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How COVID-19 has changed consumer food trendsHow COVID-19 has changed consumer food trends

The kitchen has become the place where a majority of meals are prepared. Will that trend continue?

Fran O'Leary

June 11, 2020

4 Min Read
People shop for dairy products at a supermarket
CONVENIENCE FOODS: Consumers will continue to buy and eat convenience foods. “But now, consumers want to make their convenience foods healthier and tastier,” says Charlie Arnot, CEO of The Center for Food Integrity.Frederic J. Brown/Getty Images

Charlie Arnot, CEO of The Center for Food Integrity and president of Look East, spoke June 3 as part of the Professional Dairy Producers’ Dairy Signal webinar series about consumer food trends during COVID-19. Arnot noted that consumer buying habits have shifted during these uncharted times, and he discussed what future trends could look like.

“It is a fascinating time to be working in food and agriculture,” Arnot said. “Things are changing fast. Back in March, during the early days of the pandemic, things were changing hourly and then daily. Now they are changing weekly.”

Related: Complete coronavirus coverage


“Consumers have a greater focus on health and immunity,” Arnot added. “They also have a desire to exhibit more control.”

Finding control

Arnot said the consumer psyche was shocked to learn that it can’t control its environment. As a result, consumers are developing a greater focus on nutrition and health. One of the things consumers can control is their food choices, he explained.

“This is an opportunity for dairy to engage in that conversation and talk about dairy’s nutritional package,” he said.

He cited a study of 414,716 people who are middle- and upper middle-class women and middle-class couples with children.

“This demographic has resources and can provide a good diet for their family. These consumers see cooking as key to a happy family,” Arnot said. “They do it to fulfill their role as a good spouse and parent, and they are being a good provider. It’s all tied into this emotional need to keep their family well. They perceive that cooking helps them keep their family happy and healthy.”

FOOD TRENDS: Charlie Arnot is CEO of The Center for Food Integrity and president of Look East.

Prior to the pandemic, consumers were eating 52% of their meals away from home. That suddenly changed. When the pandemic started, consumers were buying lunchmeat and beer.

“They thought, so I’m going to make a sandwich and have a beer,” Arnot explained. “There was also a spike in the purchase of ice cream makers and making homemade bread and cookies from scratch.”

After a couple of weeks, Arnot said, consumers moved on to making traditional foods like baked potatoes and ham and grilling steak or burgers.

“Now, they are eating more international foods and testing new ingredients and adding new flavors,” he said. “They are eating more healthy foods with less sugar. They believe they are improving their diet and breaking out of the routine. Today, they are eating more chicken breasts, legumes and salmon.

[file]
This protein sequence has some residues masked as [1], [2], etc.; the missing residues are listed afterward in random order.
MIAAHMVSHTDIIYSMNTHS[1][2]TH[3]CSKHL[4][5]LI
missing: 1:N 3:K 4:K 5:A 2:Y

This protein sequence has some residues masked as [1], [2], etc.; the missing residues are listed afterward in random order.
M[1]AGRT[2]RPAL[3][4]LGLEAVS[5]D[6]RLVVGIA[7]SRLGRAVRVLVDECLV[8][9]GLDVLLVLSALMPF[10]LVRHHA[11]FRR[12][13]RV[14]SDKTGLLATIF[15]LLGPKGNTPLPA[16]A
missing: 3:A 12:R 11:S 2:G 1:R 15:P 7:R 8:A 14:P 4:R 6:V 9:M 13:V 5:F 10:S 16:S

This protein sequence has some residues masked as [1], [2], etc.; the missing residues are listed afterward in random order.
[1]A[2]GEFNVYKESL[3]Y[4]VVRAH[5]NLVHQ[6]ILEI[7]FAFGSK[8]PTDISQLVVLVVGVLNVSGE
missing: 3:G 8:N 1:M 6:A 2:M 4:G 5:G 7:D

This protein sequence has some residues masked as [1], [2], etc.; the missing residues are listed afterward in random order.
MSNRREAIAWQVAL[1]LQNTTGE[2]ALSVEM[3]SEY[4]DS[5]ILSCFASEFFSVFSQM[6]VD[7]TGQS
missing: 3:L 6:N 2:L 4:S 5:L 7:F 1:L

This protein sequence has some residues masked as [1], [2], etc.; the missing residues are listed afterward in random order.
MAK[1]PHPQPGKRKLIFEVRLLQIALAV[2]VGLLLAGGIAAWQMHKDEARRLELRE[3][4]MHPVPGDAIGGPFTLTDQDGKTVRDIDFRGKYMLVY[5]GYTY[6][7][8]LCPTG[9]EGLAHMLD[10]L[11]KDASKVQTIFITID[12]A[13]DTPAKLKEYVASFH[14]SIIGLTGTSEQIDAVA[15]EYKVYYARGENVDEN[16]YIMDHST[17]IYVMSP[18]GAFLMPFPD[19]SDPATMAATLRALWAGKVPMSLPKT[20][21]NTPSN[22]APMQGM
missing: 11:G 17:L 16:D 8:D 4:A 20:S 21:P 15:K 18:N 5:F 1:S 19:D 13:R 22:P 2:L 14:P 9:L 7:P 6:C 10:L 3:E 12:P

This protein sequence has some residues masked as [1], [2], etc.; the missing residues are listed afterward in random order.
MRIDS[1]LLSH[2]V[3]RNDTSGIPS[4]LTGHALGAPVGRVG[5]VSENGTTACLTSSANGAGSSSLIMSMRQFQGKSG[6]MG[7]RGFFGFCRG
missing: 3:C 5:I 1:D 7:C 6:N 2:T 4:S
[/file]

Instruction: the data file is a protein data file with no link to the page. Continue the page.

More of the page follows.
“They are cooking at home because they can control portion sizes. They are pushing more vegetables to the center of the plate and are eating more super-vegetables like broccoli, Brussels sprouts and sweet potatoes. They are roasting and steaming their vegetables more and breaking out of their routine.”

Trends after COVID-19

Arnot said there are a couple of trends that will continue after COVID-19 is over. First, consumers will continue to buy and eat convenience foods.

“But now, consumers want to make their convenience foods healthier and tastier,” Arnot noted. “They are putting frozen veggies and shrimp in with their ramen noodles. They are making it at home, which gives them permission to enjoy it. This is an opportunity for the dairy industry to lean into that conversation and help consumers choose to doctor up convenience foods with dairy.”

Secondly, Arnot believes people will continue to shop online and have groceries delivered, or “click and pick,” where they shop online and pick it up at the store. “Those stores that had a good e-commerce platform before COVID-19 are doing well, and those that didn’t are struggling to catch up,” he said.

“Point of sale is no longer in front of the dairy case at the store, it’s in front of their computer,” Arnot added. “Traditional marketing dollars need to change. People make these buying decisions from a whole new place now.”

Since March, demand for food at Feeding America food bank locations across the nation has increased by 70%.

“If Feeding America was a food retailer, it would be the 13th largest food retailer in the country right now,” Arnot said. “When you have record unemployment, people want to be sensitive about how they are spending those dollars. But consumers are not cutting back on what they are cooking. They are cutting back on things other than food — but people anticipate that is coming.”

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Covid 19

About the Author(s)

Fran O'Leary

Wisconsin Agriculturist Editor

Even though Fran was born and raised on a farm in Illinois, she has spent most of her life in Wisconsin. She moved to the state when she was 18 years old and later graduated from the University of Wisconsin-Whitewater with a bachelor's degree in journalism.

Fran has 25 years of experience writing, editing and taking pictures. Before becoming editor of the Wisconsin Agriculturist in 2003, she worked at Johnson Hill Press in Fort Atkinson as a writer and editor of farm business publications and at the Janesville Gazette in Janesville as farm editor and feature writer. Later, she signed on as a public relations associate at Bader Rutter in Brookfield, and served as managing editor and farm editor at The Reporter, a daily newspaper in Fond du Lac.

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